From what I understand, QM is all about uncertainty. The wavefunction (or rather $|\Psi|^2$) gives us a probability of finding a particle at a certain point. Then, we measure the particle, and find what point it is at.
Now, here's my trouble - QM states that before we measured this particle, it was in a superposition of many states and did not have a definite position. This also implies the wave function is "perfect" because it gives as accurate information as possible about the position particle before we measure it.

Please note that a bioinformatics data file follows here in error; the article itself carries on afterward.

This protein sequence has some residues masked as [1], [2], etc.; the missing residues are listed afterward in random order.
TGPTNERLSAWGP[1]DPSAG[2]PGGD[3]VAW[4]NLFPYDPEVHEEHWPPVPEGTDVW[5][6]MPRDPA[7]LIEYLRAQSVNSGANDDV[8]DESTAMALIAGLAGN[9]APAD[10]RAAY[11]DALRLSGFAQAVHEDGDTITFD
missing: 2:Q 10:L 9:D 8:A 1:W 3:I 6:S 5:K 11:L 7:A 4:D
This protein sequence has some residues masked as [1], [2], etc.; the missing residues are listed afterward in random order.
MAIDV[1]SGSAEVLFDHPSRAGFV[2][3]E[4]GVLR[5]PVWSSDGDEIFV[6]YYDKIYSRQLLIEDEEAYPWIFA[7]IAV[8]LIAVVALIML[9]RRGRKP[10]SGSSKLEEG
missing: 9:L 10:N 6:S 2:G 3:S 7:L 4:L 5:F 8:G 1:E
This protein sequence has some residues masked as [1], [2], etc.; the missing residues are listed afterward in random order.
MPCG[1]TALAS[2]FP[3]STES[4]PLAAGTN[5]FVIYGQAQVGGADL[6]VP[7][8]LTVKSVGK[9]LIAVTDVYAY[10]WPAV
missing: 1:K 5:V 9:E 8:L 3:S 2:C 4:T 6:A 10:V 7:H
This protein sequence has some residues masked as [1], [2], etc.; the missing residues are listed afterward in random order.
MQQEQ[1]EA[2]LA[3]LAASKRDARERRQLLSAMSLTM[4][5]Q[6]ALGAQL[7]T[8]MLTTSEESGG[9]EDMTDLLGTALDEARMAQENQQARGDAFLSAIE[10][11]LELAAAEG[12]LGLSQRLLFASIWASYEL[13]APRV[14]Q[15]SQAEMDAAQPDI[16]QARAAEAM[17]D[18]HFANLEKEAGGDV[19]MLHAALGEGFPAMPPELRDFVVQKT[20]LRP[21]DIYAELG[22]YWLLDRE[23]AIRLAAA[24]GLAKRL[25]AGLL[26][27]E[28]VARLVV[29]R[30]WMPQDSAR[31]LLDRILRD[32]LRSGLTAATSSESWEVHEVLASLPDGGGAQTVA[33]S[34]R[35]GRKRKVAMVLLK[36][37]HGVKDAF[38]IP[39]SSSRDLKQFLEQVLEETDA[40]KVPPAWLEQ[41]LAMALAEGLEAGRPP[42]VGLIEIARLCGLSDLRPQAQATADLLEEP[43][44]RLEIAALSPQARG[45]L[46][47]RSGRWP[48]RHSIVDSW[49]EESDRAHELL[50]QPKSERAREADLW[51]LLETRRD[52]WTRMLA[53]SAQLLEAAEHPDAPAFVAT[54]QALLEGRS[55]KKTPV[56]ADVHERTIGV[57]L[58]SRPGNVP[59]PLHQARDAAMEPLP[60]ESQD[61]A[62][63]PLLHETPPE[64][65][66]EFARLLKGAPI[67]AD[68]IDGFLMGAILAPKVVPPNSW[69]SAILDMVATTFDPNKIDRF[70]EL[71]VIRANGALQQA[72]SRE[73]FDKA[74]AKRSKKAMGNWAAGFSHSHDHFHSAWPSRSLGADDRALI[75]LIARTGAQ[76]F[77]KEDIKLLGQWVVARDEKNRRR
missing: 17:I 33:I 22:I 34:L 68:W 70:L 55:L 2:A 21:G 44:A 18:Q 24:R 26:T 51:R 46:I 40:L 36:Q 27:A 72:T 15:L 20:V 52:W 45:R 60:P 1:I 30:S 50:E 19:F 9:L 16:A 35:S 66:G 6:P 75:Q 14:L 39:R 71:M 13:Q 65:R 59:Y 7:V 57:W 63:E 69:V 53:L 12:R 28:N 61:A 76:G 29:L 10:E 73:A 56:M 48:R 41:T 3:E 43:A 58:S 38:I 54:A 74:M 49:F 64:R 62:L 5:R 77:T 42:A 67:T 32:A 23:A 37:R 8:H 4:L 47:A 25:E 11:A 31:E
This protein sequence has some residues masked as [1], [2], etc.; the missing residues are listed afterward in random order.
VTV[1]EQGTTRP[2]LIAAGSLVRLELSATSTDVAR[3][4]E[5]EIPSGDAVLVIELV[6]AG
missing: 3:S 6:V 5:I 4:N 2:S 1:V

So, how do we know this? Why can't there be a function $\phi$ that doesn't give probability distributions, but instead gives definite locations of particles, and we just haven't found a way of expressing or computing it? Why do we know that the position of particles is physically uncertain, and not just unknown to the experimenter? Sure, Quantum Mechanics works out beautifully and fits the results, but perhaps it is simply a very good theory of probability when we have a much more elegant and simple theory?